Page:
Purpose: A case of torsades de pointes associated with fluconazole use is described.
Summary: A 68-year-old woman with a history of hypertension treated with 2.5 mg of indapamide for 16 months sought medical treatment after having two falls 1 month apart. A computed tomography scan and subsequent magnetic resonance imaging of the brain revealed a lesion in the left pons and middle cerebellar peduncle. Biopsy of the pontine lesion revealed large yeast forms and subsequently revealed Cryptococcus neoformans var. gattii. The patient was initially treated with conventional amphotericin B and flucytosine for six weeks. The first week of therapy was complicated by hypokalemia, hypomagnesemia, and an episode of atrial fibrillation that was managed with electrolyte replacement, commencement of metoprolol, and switching from conventional amphotericin B to amphotericin B lipid complex. After six weeks, liposomal amphotericin was discontinued and high-dose oral fluconazole was initiated. Six days after beginning fluconazole therapy, the patient had a generalized tonic-clonic seizure and suffered cardiopulmonary arrest. Postresuscitation, an electrocardiogram demonstrated a corrected Q-T interval of 556 msec. Recurrent episodes of torsades de pointes were also recorded postarrest. Fluconazole was discontinued at this time, and liposomal amphotericin B was resumed. Neurologic and electroencephalographic assessment conducted 48 hours postarrest revealed that significant neurologic damage had been sustained. Supportive care was withdrawn, and the patient died two days later. A postmortem examination revealed no coronary artery disease or hemorrhagic transformation of the pontine cryptococcoma.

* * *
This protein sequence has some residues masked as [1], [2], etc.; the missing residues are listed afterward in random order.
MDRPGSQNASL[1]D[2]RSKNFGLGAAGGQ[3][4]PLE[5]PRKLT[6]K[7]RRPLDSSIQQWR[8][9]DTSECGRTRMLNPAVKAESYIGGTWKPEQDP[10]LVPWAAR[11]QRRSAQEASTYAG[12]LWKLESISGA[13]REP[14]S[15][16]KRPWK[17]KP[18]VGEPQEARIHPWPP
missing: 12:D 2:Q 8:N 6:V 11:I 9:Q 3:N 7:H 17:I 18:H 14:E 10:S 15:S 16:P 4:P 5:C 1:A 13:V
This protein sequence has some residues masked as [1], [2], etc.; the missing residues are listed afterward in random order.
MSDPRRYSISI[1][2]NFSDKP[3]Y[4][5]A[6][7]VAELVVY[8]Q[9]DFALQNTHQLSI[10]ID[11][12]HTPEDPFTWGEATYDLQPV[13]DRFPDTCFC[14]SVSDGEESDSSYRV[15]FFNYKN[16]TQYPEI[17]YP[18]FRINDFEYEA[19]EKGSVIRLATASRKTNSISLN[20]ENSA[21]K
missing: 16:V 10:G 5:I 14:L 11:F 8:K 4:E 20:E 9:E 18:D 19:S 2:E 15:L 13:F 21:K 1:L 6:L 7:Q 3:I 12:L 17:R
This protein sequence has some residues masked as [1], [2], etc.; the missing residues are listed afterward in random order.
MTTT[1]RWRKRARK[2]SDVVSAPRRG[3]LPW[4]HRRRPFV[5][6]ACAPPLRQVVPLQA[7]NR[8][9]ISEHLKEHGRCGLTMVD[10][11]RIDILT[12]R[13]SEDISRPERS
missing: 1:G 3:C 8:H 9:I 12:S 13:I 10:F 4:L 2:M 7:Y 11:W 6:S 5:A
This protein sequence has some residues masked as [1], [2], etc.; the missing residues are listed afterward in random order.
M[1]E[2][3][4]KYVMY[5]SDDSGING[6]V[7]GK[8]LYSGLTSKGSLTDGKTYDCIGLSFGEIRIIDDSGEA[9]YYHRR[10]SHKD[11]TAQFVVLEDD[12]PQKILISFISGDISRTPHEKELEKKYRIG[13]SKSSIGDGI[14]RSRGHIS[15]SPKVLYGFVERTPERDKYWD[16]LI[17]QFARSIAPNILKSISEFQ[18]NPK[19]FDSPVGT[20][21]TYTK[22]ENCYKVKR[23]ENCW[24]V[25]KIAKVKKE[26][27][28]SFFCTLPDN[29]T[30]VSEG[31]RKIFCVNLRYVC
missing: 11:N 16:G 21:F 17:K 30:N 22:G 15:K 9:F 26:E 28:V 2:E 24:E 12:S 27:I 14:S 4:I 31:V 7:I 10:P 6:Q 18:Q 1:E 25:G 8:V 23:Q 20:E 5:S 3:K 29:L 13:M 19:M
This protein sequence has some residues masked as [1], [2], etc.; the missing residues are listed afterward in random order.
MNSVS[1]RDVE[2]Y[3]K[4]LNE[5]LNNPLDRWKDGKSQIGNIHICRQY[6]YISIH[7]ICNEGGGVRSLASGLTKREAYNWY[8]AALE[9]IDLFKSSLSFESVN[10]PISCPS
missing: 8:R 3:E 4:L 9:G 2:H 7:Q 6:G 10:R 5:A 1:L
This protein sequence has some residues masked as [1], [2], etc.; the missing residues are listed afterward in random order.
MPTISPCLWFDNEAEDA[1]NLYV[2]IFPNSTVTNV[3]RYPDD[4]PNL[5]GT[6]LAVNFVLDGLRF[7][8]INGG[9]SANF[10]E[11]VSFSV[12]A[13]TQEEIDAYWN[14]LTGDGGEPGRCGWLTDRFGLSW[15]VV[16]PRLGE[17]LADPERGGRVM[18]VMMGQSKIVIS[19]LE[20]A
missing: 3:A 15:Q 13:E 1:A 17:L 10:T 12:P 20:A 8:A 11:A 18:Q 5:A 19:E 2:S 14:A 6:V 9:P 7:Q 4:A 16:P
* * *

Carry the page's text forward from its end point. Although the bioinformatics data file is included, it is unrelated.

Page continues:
Conclusion: Treatment with high-dose fluconazole was the probable cause of torsades de pointes in a patient with risk factors for this condition. The benefits and risks of using fluconazole should be carefully weighed for patients with risk factors for Q-T interval prolongation.